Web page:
News Releases from Region 08
EPA recovers over $10 million for past costs at the Gilt Edge Mine Superfund site in South Dakota
Taxpayers’ bill reduced by $40M
(Denver, Colo. – April 15, 2016) The U.S. Environmental Protection Agency (EPA) and the State of South Dakota have reached agreement with CoCa Mines, Inc., and Thomas E. Congdon to settle their liabilities at the Gilt Edge Mine Superfund site for payment of over $10 million. Both parties engaged in mining activities at the site. This settlement helps address the cleanup of a site that has impacted the headwaters of Strawberry Creek and Ruby Gulch, which are tributaries to Bear Butte Creek and are classified by South Dakota water quality standards as irrigation, fish and wildlife, recreation, and stock watering waters. The agreement was lodged with the United States District Court of South Dakota and is subject to a 30 day public comment period. EPA and the State of South Dakota previously entered into settlements with other former mine operators recovering over $30 million to fund cleanup.
“We are pleased with this agreement and the compensation for the damage to the environment that it represents,” said Shaun McGrath, EPA’s Regional Administrator in Denver.
The 360-acre Gilt Edge Mine site is located 6.5 miles east of Lead, South Dakota, and encompasses a former open pit and a cyanide heap-leach gold mine. The site had been used for hard rock mining since the late 1800s and has been extensively disturbed by mining and mineral processing operations. Many features associated with mining operations remain at the site including large open pit lakes with high walls of exposed mineralized bedrock, underground mine workings, and acres of waste rock, spent ore and tailings. Exposure of these sulfide containing materials to air and oxygen generates approximately 95 million gallons acid rock drainage a year.
The Gilt Edge Mine site was added to the National Priorities List in 2000. Investigation and cleanup activities at the site are ongoing. Cleanup costs, likely in excess of $200 million, are and will be primarily funded through the Superfund. Money recovered through this settlement will be used to help pay for cleanup. The State of South Dakota will also receive a portion of the recovery in order to defray its long term expenditures at the site.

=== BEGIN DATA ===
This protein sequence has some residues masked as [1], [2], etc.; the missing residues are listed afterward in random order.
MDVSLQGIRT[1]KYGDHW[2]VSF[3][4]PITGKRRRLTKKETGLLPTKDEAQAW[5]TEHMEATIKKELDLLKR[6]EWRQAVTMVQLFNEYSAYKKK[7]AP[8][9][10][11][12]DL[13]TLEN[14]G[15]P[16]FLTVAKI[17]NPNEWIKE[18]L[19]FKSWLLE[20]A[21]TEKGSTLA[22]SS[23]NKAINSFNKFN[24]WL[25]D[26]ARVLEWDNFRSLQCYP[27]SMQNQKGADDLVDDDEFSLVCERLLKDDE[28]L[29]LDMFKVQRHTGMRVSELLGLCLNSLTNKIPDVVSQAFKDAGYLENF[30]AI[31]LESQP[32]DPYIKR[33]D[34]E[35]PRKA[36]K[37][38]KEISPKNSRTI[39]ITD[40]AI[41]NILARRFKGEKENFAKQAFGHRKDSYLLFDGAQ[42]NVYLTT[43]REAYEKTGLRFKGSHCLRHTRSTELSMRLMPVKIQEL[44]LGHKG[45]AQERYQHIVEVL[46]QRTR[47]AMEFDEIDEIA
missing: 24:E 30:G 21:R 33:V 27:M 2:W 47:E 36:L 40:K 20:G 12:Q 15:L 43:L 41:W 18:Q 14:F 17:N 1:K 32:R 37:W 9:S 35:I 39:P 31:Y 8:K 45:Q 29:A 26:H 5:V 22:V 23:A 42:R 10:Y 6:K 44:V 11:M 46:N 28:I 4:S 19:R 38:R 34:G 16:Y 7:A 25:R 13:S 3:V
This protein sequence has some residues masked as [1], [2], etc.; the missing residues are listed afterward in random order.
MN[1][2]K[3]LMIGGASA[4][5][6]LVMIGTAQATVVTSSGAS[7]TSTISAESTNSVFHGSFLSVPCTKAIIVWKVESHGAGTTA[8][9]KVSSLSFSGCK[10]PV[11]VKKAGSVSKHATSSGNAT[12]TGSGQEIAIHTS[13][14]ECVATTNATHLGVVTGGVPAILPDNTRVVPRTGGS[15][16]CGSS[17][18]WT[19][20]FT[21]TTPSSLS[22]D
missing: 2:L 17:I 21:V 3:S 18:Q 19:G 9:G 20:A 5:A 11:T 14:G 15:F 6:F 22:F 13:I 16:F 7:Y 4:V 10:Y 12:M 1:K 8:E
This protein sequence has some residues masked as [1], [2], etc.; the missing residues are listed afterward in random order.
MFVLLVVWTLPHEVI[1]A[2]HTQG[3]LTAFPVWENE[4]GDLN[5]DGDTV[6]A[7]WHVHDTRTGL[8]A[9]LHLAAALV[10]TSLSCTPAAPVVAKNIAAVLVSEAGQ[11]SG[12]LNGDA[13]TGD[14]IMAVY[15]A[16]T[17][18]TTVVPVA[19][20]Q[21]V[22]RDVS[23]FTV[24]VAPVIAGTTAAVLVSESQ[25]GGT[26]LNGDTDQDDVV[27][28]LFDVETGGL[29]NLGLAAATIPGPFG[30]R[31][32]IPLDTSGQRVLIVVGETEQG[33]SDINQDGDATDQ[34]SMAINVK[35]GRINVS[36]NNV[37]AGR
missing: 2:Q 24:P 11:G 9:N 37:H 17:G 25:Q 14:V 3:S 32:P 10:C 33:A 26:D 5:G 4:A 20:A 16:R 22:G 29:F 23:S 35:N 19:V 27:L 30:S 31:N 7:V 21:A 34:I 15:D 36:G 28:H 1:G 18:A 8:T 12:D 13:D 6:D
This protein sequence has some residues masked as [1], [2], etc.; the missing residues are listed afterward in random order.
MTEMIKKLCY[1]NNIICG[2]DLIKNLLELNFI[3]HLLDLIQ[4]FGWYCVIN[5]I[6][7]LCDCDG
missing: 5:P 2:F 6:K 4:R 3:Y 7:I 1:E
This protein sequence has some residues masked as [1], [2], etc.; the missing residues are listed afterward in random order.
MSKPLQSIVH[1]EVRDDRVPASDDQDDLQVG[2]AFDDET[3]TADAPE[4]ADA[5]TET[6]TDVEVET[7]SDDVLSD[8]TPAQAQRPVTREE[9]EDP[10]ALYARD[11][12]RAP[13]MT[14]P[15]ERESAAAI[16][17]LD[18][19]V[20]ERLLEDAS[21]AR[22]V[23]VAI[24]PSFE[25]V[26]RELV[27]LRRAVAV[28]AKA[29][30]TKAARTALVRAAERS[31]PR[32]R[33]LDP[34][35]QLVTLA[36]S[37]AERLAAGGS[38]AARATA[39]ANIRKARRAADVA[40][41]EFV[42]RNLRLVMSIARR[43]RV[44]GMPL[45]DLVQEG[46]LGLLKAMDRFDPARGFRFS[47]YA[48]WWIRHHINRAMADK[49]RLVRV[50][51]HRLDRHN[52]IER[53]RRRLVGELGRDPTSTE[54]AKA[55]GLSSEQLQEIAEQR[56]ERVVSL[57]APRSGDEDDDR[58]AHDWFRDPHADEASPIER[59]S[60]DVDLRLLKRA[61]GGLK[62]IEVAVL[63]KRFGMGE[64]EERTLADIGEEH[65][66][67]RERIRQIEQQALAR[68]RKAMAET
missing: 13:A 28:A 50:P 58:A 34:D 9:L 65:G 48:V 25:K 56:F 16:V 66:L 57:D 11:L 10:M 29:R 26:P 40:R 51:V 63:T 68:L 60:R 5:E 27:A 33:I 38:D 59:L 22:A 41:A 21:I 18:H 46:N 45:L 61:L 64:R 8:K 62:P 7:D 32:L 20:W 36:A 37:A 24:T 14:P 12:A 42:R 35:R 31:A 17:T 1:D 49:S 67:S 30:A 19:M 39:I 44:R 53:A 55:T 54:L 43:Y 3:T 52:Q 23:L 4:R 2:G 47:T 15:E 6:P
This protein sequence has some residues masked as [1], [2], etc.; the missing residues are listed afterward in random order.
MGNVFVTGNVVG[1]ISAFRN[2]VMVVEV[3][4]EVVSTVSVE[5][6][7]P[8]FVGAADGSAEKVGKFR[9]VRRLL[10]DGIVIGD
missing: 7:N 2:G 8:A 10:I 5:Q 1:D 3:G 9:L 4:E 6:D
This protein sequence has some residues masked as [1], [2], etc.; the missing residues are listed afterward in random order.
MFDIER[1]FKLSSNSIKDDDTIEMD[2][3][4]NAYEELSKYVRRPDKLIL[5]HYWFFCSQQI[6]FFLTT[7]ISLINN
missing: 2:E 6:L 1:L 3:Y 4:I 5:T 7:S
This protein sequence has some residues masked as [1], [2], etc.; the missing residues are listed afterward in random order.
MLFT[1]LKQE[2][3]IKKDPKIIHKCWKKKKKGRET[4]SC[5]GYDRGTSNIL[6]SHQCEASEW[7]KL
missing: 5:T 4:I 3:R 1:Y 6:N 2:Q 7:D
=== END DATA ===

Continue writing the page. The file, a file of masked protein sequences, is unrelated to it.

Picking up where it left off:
EPA’s enforcement program is based on the “polluter pays” principle, which provides that a party responsible for the pollution pays for cleaning it up. EPA’s Superfund enforcement program has three basic options when contamination needs to be cleaned up: enter into settlement agreements with PRPs that require them to clean up the site or pay for the cleanup; compel PRPs to perform the cleanup through administrative or judicial settlements and orders; or conduct the cleanup using money from the Fund and then, where possible, seek to recover its costs from potentially responsible parties (PRPs).
Over the past 35 years, EPA has secured more than $35 billion in PRP commitments to do cleanup work under the Superfund program and recovered over $6.9 billion for cleanup work done by the Agency. By placing the burden of cleanup on those responsible for the contamination, EPA is able to use its limited Superfund money at sites where PRPs do not exist or the PRPs ability to pay for the cleanup is small or lacking altogether.
For more information regarding this site visit: http://www.epa.gov/superfund/gilt-edge. For more information regarding EPA’s Superfund Enforcement Program visit: https://www.epa.gov/enforcement/superfund-enforcement